State Rep. Reed Ingram (R-Pike Road) has officially pre-filed a bill for the 2025 legislative session that would allow the governor or attorney general (AG) to appoint an interim police chief in municipalities where crime has gone out of control.

Reed announced his plans to file the bill earlier this month after he clashed with Montgomery's leadership over the city's perceived lack of attentiveness to the escalating crime.

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Ingram's bill, House Bill 14 (HB14), would permit the AG or governor, in consultation with one another, to appoint an interim police chief to superintend any municipal police department if they determine that a particular and ongoing threat to public safety exists within a municipality.

Before appointing an interim chief, they must do the following:

  • Review relevant federal, state and local crime statistics.

  • Determine that the number of law enforcement officers employed by the municipality's police department is 30% less than the average number of law enforcement officers employed by that police department for the preceding 10 years.

  • Consult with the district attorney, county sheriff and victims of crimes committed within the municipality.

The interim chief would report to the governor and AG, not the mayor or city council of their municipality. However, the interim chief would be required to provide semi-monthly reports to the mayor and city council. The county sheriff could serve as an interim chief, but the state would pay any additional salary.

Municipalities that refuse to comply with the law would forfeit any state funds, grants or appropriations.

“The governor's office has reviewed the bill, and they said to go ahead and file it,” Ingram told 1819 News. “It was my idea but most of the guts of the bill came from the AG’s office. They’re on board, and it’s their language.”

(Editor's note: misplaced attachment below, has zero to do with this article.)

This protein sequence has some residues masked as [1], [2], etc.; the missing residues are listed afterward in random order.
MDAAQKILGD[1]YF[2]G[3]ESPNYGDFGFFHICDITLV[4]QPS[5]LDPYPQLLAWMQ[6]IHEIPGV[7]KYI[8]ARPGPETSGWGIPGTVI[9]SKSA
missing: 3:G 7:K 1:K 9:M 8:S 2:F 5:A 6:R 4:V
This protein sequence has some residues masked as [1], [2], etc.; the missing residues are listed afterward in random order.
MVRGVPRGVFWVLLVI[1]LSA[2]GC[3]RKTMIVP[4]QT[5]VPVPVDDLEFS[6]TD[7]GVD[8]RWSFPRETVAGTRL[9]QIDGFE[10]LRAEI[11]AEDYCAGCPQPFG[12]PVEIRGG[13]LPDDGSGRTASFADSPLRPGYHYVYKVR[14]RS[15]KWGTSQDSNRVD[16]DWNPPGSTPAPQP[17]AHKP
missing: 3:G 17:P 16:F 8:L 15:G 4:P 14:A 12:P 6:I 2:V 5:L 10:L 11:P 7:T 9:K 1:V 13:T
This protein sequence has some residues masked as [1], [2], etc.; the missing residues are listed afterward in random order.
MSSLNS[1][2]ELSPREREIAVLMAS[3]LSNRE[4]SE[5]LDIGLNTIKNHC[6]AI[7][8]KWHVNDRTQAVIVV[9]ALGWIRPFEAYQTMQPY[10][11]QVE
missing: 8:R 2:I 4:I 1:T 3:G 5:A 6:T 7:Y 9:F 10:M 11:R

Ingram said he saw the bill as a tool to help struggling municipalities and hoped mayors would welcome the legislation instead of resisting it.

“I would hope that the mayors embrace this," he continued. “This is just another tool to help them to have coordination and collaboration with the governor and AG’s office to give them more help. Because if they can’t recruit, there’s a problem."

He continued, “As important as it is, it’s life or death for some of these citizens. So I would hope that most of these mayors would not have a chip on their shoulder and embrace this and be able to have a tool in their toolbox to be able to lean on the state and say, “Hey. We need help.’  It would not cost these municipalities anything, and I would hope they would not have a big head on them and say they got this when crime is out of control because it’s a matter of life and death. It’s a matter of life and death. It’s a matter of public safety, and public safety, as a lawmaker, I think should be everybody’s priority.”

Montgomery has recently had issues with police staffing and maintaining a police chief. After he was hired in March 2022, then-Police Chief Darryl Albert resigned last April amidst sexual harassment and other allegations. The city is still looking for a full-time chief while the interim chief handles the job.

“Most mayors are good administrators but have never been in law enforcement,” Reed said.  So, hiring somebody and interviewing somebody, sometimes you can’t get it right, as we’ve seen in these municipalities and that have had three or four chiefs in the last five years. Sometimes, it’s not always what you think when you’re hiring somebody, and that’s true in any business."

“If you look at all crime, if it’s a felon, they’re going to our state prisons," he continued. "The city never pays another dime. They never have any more involvement in this person at all until they get out of jail and commit another crime. Once this crime is committed and they’re locked in the county jail, then they don’t even look in the rearview mirror. They never have a penny of cost for the crime that is committed under their watch. So we pay all the medical, we pay to house them, we pay the parole, we pay everything. If it’s a death penalty, we pay the death penalty. The city never pays a dime. And we’re not asking them to pay a dime. We’re just asking them to be a partner in this process.”

“In every city, we’ve got a problem with crime. And some of the municipalities are doing a better job than others," Ingram added. "The mayor in Selma is asking for help. The mayor of Birmingham has asked the state for help. And this is just a way for us to legally get involved and help them. This is not putting our foot on their throat and making them do anything. This is just a process because we can’t go in and take it over, not unless the governor calls in the National Guard. Now, this bill will open up the door where we can be able to partner with them.”

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